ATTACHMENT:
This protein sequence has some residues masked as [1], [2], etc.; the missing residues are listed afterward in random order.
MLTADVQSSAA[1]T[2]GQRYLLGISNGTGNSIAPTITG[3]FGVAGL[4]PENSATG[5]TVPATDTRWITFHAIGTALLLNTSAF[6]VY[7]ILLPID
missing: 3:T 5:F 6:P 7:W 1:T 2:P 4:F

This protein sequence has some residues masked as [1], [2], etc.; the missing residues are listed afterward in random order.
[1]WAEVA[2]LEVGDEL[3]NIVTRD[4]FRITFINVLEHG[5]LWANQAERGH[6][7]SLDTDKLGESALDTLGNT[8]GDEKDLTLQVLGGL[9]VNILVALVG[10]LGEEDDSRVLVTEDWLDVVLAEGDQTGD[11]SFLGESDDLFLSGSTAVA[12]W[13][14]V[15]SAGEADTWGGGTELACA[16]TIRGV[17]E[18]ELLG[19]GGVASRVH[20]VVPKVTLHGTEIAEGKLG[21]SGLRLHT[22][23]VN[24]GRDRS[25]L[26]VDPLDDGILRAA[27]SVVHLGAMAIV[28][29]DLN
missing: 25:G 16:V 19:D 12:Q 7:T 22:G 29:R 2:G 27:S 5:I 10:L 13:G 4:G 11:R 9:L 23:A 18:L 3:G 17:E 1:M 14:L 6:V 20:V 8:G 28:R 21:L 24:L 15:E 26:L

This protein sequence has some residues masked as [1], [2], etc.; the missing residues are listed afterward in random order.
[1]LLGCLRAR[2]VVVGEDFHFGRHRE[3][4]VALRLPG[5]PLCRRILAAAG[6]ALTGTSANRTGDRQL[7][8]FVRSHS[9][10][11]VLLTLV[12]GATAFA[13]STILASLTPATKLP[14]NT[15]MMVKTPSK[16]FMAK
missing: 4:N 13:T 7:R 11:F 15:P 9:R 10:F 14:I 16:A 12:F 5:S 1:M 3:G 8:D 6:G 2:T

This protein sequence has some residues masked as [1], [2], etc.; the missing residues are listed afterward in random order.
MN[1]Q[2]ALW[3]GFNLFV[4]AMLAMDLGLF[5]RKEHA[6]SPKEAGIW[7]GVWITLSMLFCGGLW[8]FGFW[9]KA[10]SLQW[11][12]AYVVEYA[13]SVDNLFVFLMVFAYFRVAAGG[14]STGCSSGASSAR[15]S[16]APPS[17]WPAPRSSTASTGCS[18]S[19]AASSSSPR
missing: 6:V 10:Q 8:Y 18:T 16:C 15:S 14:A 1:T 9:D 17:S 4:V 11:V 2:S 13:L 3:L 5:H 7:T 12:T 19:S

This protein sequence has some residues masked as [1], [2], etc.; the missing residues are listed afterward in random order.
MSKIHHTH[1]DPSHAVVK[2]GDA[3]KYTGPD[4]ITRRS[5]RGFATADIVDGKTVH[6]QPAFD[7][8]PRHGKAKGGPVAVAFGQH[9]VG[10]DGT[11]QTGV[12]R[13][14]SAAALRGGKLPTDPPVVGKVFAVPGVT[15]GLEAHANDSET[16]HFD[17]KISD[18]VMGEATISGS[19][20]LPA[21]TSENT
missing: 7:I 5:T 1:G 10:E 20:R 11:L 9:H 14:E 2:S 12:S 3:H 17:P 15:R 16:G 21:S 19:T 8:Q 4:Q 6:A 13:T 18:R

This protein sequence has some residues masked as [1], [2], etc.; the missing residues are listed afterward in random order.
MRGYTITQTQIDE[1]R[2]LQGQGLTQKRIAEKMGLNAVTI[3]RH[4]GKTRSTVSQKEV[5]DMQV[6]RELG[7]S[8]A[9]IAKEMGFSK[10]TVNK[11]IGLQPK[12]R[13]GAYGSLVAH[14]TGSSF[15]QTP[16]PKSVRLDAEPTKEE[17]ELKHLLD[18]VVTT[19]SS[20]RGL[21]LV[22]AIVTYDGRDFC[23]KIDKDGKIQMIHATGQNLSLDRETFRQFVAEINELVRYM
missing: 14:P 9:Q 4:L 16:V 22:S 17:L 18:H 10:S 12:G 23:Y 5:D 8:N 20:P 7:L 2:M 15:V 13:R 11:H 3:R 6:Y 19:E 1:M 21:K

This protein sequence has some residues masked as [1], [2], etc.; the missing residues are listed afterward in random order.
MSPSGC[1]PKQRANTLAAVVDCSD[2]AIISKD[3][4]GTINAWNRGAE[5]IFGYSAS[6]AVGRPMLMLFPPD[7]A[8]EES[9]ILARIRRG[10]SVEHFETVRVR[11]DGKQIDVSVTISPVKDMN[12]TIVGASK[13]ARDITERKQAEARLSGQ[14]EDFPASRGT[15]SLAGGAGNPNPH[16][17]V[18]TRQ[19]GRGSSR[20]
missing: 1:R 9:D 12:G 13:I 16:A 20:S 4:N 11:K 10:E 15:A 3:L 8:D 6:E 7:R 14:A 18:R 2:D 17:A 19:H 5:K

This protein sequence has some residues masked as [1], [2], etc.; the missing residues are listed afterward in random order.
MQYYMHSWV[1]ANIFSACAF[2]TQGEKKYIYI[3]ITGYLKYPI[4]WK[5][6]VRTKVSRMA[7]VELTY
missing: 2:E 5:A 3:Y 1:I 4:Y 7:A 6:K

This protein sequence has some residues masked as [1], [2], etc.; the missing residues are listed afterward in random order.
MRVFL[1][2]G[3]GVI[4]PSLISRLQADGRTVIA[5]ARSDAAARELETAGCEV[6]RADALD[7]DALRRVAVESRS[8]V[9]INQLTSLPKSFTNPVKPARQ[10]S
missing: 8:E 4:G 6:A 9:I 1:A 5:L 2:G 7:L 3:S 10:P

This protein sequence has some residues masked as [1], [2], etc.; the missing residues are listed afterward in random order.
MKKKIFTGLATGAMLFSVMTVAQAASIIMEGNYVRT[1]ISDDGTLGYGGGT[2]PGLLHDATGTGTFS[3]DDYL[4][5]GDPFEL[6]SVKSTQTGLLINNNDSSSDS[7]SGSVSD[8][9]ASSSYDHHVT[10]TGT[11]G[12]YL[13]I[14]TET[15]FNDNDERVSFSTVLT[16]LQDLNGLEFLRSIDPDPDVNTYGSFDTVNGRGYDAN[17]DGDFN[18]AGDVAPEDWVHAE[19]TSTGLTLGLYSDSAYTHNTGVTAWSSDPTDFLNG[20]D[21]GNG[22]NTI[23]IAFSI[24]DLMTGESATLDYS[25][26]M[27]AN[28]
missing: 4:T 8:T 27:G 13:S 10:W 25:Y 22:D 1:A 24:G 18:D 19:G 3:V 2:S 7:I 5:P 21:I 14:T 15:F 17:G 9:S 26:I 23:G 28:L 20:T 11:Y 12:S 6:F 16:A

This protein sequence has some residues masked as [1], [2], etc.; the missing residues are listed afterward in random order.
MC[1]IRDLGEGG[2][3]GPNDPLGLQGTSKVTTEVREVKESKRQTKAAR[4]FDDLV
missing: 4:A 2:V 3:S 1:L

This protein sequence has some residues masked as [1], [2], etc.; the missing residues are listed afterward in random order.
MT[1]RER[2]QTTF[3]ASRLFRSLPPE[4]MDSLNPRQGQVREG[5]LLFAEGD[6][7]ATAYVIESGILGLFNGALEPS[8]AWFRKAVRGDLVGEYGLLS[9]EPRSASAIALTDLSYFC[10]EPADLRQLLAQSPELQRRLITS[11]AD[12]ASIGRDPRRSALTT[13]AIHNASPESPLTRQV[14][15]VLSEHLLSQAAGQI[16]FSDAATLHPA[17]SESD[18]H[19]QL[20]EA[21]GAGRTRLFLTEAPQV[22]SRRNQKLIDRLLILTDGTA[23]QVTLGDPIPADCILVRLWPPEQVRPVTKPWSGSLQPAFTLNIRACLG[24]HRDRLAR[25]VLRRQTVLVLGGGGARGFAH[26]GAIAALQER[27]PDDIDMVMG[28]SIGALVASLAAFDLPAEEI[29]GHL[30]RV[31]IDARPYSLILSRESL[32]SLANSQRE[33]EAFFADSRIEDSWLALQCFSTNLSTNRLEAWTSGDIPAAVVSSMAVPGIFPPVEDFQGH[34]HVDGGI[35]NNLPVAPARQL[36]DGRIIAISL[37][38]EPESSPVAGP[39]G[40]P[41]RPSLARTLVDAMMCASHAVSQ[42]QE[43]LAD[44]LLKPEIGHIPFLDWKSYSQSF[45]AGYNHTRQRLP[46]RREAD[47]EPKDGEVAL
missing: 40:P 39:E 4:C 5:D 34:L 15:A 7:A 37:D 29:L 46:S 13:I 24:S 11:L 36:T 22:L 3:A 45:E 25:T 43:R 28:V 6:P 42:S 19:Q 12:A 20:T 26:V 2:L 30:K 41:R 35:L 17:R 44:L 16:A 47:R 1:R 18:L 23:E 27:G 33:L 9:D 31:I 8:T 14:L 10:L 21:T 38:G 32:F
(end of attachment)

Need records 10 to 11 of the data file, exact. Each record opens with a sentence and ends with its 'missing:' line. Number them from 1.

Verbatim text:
This protein sequence has some residues masked as [1], [2], etc.; the missing residues are listed afterward in random order.
MKKKIFTGLATGAMLFSVMTVAQAASIIMEGNYVRT[1]ISDDGTLGYGGGT[2]PGLLHDATGTGTFS[3]DDYL[4][5]GDPFEL[6]SVKSTQTGLLINNNDSSSDS[7]SGSVSD[8][9]ASSSYDHHVT[10]TGT[11]G[12]YL[13]I[14]TET[15]FNDNDERVSFSTVLT[16]LQDLNGLEFLRSIDPDPDVNTYGSFDTVNGRGYDAN[17]DGDFN[18]AGDVAPEDWVHAE[19]TSTGLTLGLYSDSAYTHNTGVTAWSSDPTDFLNG[20]D[21]GNG[22]NTI[23]IAFSI[24]DLMTGESATLDYS[25][26]M[27]AN[28]
missing: 4:T 8:T 27:G 13:S 10:W 25:Y 22:D 1:A 24:G 18:D 19:G 3:V 2:S 7:I 5:P 21:I 14:T 15:F 17:G 9:S 26:I 23:G 28:L 20:T 11:Y 12:S 6:F 16:A

This protein sequence has some residues masked as [1], [2], etc.; the missing residues are listed afterward in random order.
MC[1]IRDLGEGG[2][3]GPNDPLGLQGTSKVTTEVREVKESKRQTKAAR[4]FDDLV
missing: 4:A 2:V 3:S 1:L